Lessons Learnt from Learning a New Skill- Mentorship

 

rubik's cube

Photo Courtesy: Amazon.co.uk

I always wanted to know how to solve a Rubik’s cube. Watching my siblings and you-tube folks solve it so quickly made it look easy. I don’t know about you but one thing I have noticed with trying to learn a skill is that we tend to deceive ourselves that it would be an easy journey- may be it’s optimism or just sheer ignorance, but we do lie to ourselves a lot.

To learn a skill however we need to be brutally honest with ourselves. This means accepting that the task ahead of us would take time and commitment. It is never a walk in the park learning anything new.

The past few weeks have taught me that the learning experience doesn’t have to be so daunting or boring if the learner has a Mentor.

My mentor for this skill was my sister, she taught me how to solve the Rubik’s cube in 4 weeks. Just to be clear, it’s wasn’t easy. There are so many methods for solving a Rubik’s cube. She taught me using the Layer Method (you can learn about it here).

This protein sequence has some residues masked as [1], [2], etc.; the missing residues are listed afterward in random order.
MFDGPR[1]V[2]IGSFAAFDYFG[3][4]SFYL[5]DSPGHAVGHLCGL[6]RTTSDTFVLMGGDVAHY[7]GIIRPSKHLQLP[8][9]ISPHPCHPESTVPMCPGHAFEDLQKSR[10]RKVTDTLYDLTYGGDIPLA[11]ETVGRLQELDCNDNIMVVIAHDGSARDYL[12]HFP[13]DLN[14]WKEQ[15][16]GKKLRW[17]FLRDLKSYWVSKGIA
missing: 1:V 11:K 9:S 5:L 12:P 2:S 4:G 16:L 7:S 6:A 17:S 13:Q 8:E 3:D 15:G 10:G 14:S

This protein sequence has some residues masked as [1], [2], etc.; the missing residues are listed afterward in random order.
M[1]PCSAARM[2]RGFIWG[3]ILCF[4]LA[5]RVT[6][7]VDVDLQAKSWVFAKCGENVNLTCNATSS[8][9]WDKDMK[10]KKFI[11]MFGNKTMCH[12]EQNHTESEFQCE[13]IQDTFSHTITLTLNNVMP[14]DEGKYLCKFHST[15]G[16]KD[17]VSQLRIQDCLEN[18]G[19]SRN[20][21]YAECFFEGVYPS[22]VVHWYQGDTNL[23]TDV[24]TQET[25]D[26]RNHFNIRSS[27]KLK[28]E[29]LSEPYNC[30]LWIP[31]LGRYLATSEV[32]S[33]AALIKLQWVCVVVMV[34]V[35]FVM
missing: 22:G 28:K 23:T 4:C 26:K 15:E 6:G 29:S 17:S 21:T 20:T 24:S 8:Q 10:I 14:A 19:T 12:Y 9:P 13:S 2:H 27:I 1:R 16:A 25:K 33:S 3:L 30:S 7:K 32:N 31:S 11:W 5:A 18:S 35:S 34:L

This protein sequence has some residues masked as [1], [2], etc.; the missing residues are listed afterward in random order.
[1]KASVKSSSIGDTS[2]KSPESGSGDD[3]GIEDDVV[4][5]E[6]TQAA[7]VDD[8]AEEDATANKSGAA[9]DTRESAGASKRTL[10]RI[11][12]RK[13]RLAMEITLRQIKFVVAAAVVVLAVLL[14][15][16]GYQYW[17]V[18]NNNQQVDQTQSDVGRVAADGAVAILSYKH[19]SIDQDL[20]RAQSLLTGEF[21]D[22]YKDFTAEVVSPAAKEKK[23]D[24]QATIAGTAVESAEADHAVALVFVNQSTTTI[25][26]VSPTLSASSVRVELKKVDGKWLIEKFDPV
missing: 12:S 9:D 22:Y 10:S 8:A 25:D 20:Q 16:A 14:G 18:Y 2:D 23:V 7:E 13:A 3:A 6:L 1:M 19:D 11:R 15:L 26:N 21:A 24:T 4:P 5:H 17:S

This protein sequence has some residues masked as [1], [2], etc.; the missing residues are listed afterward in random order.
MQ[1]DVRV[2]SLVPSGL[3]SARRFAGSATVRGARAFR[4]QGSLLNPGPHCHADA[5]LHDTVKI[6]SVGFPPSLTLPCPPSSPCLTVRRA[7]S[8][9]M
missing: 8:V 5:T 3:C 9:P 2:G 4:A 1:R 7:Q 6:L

Her technique was different and unique because I didn’t have to memorise the algorithms, she turned each algorithm into a story, so all I had to do was to remember the story and off I fixed each layer of the cube (after several failed attempts).

Having a Mentor helps you learn a skill  a lot faster than you usually would because you are essentially walking in the footsteps of someone who has knowledge and experience in the skill you are about to learn. So you are made aware of potential pitfalls, so that when you do encounter them you can jump over each challenge

Benjamin Franklin once said, ‘Tell me and I forget, teach me and I may remember, involve me and I learn”. 

Not every Mentor might be as effective as my sister but the words of Benjamin Franklin stand true. Your Mentor has to engage you in the skill and cannot just force his/her ideas on you without watching you try it out- that’s the only way you to learn!